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9 Questions on RAM

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June 9, 2003 7:36:06 PM

Here are some questions that for some reason or another I dont know the exact answer to and would love some clarification, thanks:
1) What is the advantage of 2 RAM chips over 1 of comprable speed (ie. 2x 256 or 1x 512)?
2) What does the PC____ refer to (ie PC 3200)?
3) How does one synch one's cpu and RAM? (In my case I have a 1.8 with 100 OC to 133 making it a 2.2, my RAM is DDR333 PC 2700. What is the best combination of speeds, and if I wanted to OC more what is the best combo?)
4) Can I have two different types (PC2700 and PC3200) of RAM on the same mobo?
5) Can one alter one's RAM speeds or anything to do with RAM?
6) Why are some RAM much better then others despite having the same PC___ and DDR___?
7) What is the best RAM and why?
8) What is bottlenecking?
9) Please give me the best settings for my 1.8 (100x1.8) and my 1x 512MB DDR333 PC2700... Do I need more RAM and how far can I OC and not 'bottleneck'?

Thanks for any help you guys can offer.

-Asus P4S533 mobo

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June 10, 2003 12:46:37 AM

1) sometimes it can be cheaper to ge two sticks as oppsoed to one, but if your motherboard supports dual channel memory then there is a huge advantage to having 2 sticks
2)it refers to the speed of the memory i think (ie. pc2700 is ddr333, while pc3200 is ddr400)
3)you need to sync the fsb of you cpu to your ram (ie. fsb = 333 to sync get pc2700 ram with ddr333)
4)i think you can but im not positive on this one. It depends on if your mobo can support it or not. say you have pc2100 in your mobo and slap in a stick of pc2700 well i htink the pc2700 should dumb itslef down to pc2100 speed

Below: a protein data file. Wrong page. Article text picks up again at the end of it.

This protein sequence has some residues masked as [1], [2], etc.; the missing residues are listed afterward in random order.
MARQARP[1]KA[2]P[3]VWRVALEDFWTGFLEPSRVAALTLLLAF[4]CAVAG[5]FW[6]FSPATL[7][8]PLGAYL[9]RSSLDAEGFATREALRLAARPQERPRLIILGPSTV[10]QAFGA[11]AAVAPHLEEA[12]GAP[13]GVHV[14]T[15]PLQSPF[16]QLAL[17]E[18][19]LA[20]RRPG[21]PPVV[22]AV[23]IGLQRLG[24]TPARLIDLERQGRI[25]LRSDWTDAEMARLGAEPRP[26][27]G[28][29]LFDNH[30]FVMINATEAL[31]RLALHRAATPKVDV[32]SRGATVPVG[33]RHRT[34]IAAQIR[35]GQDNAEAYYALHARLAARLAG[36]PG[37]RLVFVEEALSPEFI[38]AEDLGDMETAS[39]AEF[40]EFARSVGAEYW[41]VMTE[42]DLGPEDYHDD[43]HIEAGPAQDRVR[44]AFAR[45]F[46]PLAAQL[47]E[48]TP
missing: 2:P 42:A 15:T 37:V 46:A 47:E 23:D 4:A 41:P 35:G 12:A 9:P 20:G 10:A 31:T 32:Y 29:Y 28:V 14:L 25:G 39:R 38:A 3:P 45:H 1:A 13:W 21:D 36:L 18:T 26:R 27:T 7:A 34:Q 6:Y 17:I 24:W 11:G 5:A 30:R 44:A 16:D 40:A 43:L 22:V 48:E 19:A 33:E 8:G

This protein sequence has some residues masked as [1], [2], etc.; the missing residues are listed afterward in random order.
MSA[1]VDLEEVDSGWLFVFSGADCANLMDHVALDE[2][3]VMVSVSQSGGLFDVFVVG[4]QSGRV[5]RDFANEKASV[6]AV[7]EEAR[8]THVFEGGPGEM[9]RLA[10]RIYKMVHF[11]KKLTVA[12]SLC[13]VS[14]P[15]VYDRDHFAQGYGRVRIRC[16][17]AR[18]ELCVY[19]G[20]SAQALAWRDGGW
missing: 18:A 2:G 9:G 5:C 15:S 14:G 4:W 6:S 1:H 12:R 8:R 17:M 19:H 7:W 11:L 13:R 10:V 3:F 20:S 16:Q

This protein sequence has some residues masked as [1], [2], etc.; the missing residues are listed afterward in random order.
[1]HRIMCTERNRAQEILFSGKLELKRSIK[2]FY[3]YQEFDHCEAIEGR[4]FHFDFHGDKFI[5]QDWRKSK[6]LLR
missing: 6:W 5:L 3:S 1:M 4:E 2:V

5)yes with overclocking you can, you can do it in bios and with some other programs, but im not big on overclocking so i couldn't tell you which ones.
6)they aren't. pc2700 runs faster in most cases that pc3200 would run. its all about syncing the cpu and ram speed. basically if your cpu fsb is 333 there's no point in upgrading to pc3200 with ddr400. sorta a scam for the people who dont know htis tho, but thats marketing for ya.
7)the best ram depends on whay type of motherboard and cpu you have. the best companies that i personally think are best are corsair, samsung, crucial, and kingston
8)bottlenecking i believe is a term used with overclocking - dont know much about it
9)im not too familiar with intel mobos so i couldn't tell you what the best ram for you is. I can tell you that it is unlikely you would need more than 512mb ram unless you are running some memory demanding programs or something.
Hope his helps.
June 10, 2003 1:15:16 AM

Thanks for taking the time answer all these questions :p  It clears some up but the main point that still confuses me is:
My computer normall runs at 100FSB, and right now is OC to 133... how in gosh names would I ever reach 333 or 400? I am sure you can't with a 18x multiplyer so my question is am I supposed to reach half, ie. 166FSB for DDR333 or 200FSB for DDR400? Even then 166 would make my comp almost 3.0, a large upgrade from 1.8, so I am still confused... Also what is dual channel memory and how do I know if I can use it? Thanks for any help you could give.
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June 10, 2003 2:00:19 AM

3) Most higher memory modules are reverse compatible.


<font color=blue>/Next time there is a war in Europe- the loser gets stuck with France this time.</font color=blue> Support your troops!!!!
June 10, 2003 3:08:57 AM

I am reading the RAM FAQ and it has lot of info, and it explains what backwards compatability means as well as my question on reaching half the speed, ie 166 not 333 with DDR333. However this leave my final two main questions:
1) How do I use "dual channel memory" and how do I know if my mobo has this?
2) Is it possible to OC a 1.8 (100*18) to 3.0 (166*18) which would seem the ideal FSB for DDR333?<P ID="edit"><FONT SIZE=-1><EM>Edited by badger86 on 06/09/03 08:26 PM.</EM></FONT></P>
June 10, 2003 4:03:38 AM